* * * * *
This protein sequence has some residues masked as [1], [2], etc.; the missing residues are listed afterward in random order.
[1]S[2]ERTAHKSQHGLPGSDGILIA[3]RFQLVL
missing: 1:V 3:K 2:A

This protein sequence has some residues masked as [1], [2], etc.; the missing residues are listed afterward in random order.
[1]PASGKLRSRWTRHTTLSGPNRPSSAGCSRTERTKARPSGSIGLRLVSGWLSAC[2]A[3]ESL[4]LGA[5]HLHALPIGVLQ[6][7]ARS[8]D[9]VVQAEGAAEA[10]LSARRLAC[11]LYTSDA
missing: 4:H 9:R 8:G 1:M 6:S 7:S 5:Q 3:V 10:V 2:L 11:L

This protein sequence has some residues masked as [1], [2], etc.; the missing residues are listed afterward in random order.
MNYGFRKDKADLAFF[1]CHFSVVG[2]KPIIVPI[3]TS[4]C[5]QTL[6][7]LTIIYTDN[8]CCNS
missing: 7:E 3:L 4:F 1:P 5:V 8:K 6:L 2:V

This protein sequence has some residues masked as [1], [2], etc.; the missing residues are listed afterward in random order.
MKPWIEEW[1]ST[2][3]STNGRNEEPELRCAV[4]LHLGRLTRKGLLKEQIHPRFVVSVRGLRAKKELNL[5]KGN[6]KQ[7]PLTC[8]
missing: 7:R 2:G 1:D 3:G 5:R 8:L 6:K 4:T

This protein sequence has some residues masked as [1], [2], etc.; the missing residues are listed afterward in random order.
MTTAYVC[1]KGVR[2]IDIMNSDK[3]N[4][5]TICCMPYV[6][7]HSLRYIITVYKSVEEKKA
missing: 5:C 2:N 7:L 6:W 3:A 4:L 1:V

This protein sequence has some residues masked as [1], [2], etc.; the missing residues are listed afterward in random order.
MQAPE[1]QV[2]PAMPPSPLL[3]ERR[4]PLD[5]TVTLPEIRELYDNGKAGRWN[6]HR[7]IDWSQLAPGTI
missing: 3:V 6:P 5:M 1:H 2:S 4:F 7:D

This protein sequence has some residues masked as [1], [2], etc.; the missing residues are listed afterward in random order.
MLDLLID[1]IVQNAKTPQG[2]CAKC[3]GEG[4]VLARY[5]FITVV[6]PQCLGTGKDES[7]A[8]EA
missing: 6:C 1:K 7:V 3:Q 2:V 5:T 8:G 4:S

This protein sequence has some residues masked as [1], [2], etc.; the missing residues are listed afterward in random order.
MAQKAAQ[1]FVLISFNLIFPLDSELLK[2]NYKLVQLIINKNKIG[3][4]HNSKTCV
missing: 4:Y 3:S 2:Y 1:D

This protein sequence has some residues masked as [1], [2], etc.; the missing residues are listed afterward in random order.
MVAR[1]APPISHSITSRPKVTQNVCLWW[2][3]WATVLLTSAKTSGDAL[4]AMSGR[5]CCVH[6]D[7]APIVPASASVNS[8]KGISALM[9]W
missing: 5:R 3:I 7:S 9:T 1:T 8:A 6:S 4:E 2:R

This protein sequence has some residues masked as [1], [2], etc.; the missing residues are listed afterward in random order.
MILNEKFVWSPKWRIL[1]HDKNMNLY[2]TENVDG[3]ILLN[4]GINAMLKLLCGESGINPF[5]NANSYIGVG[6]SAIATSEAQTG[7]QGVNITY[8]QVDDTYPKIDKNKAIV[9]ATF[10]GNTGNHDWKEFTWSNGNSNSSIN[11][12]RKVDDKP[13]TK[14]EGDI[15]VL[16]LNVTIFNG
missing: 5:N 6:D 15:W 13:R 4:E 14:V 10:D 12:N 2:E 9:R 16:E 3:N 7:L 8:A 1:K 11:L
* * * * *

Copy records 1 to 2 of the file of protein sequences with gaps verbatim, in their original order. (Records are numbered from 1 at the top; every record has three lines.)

This protein sequence has some residues masked as [1], [2], etc.; the missing residues are listed afterward in random order.
[1]S[2]ERTAHKSQHGLPGSDGILIA[3]RFQLVL
missing: 1:V 3:K 2:A

This protein sequence has some residues masked as [1], [2], etc.; the missing residues are listed afterward in random order.
[1]PASGKLRSRWTRHTTLSGPNRPSSAGCSRTERTKARPSGSIGLRLVSGWLSAC[2]A[3]ESL[4]LGA[5]HLHALPIGVLQ[6][7]ARS[8]D[9]VVQAEGAAEA[10]LSARRLAC[11]LYTSDA
missing: 4:H 9:R 8:G 1:M 6:S 7:S 5:Q 3:V 10:V 2:L 11:L